It was a crisp fall evening in 2010 when Carla Fernandez and four of her friends met for dinner. Paella was served and glasses were filled with wine. To an outsider, it seemed like a typical dinner party, except Fernandez and her "friends" had actually never met before, though they all shared a life-altering experience: each had lost a parent, and they were there to talk with one another about it.
Grief and the particular pain of losing a loved one isn't typically casual dinner table conversation, but as the group stayed up all evening exchanging their commonalities and experiences with loss and the ways it's manifested into their lives, it became clear that it should be a typical thing and that it was good for people—particularly young adults, who otherwise felt isolated in their states of grief—to have others with whom to share their experiences. And so, eight years ago, The Dinner Party was born.
A nonprofit whose mission is “to transform life after loss from an isolating experience into one marked by community support, candid conversation, and forward movement,” The Dinner Party consists of events set up in cities across the country that aim to connect young adults and provide them with a judgment-free, relatable environment where they can share a defining part of themselves. As co-founder Lennon Flowers, whose mother died during her senior year of college, tells Oprah.com, the gatherings aren't "just about getting together and talking about loss… but finding a community that shares your story."
I lost my single-parent mother in August 2017, after she endured a six-year battle with breast and ovarian cancer. We were best friends, and I played the role of caretaker throughout her illness. When she passed away, I had an immense amount of support from family and friends, as well as those in my mother’s various cancer support groups. I felt extremely lucky in that regard, but there was still something missing. Most of the people who understood my grief were people my mother's age who had experienced loss throughout their lifetime. I struggled to find people my age who understood what I was going through.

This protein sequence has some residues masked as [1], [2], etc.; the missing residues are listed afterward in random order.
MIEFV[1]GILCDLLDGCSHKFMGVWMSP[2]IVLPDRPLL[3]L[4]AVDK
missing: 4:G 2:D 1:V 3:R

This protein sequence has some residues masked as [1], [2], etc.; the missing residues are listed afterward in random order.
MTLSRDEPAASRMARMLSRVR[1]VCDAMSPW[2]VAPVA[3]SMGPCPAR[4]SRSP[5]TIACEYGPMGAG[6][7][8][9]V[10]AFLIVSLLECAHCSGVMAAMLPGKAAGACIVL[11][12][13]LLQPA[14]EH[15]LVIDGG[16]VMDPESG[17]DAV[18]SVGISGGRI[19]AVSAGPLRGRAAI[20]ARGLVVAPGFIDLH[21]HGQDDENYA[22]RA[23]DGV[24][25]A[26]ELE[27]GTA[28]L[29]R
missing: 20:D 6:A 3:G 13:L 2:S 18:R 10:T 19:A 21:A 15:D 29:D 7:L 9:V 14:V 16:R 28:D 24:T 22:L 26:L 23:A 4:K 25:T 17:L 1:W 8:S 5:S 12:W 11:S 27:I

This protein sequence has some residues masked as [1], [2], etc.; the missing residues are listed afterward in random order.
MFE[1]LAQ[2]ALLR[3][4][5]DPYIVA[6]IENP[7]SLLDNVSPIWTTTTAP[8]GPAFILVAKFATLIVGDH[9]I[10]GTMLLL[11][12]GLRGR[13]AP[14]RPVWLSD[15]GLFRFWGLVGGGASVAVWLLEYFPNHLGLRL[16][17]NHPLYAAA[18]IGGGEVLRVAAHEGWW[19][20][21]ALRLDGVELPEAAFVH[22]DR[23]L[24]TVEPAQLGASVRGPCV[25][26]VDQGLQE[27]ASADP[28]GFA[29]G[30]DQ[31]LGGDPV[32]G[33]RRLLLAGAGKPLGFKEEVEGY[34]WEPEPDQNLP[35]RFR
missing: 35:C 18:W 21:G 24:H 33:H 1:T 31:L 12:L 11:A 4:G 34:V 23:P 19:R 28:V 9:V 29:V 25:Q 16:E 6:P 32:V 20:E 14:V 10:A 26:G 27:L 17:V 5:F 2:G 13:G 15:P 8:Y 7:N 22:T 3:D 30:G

I found out about The Dinner Party on my discover page on Instagram, just before my mother passed away. For me, The Dinner Party served as a place to connect with individuals who know what it's like to lose someone close to you when you are young and feel alone. For the first time, I didn't have to shy away from my experience. I could listen and talk with others about how much of a void there is on holidays, anniversaries, and birthdays, times that were once filled with immeasurable amounts of happiness, but now mean something entirely different for each of us.
The Dinner Party is now being held in more than four dozen cities around the country. To participate or host a Dinner Party, visit the group's website. Sometimes, it's nice to know that you're not alone and that there are people out there who can be your “loss anchors” when it feels like no one else understands.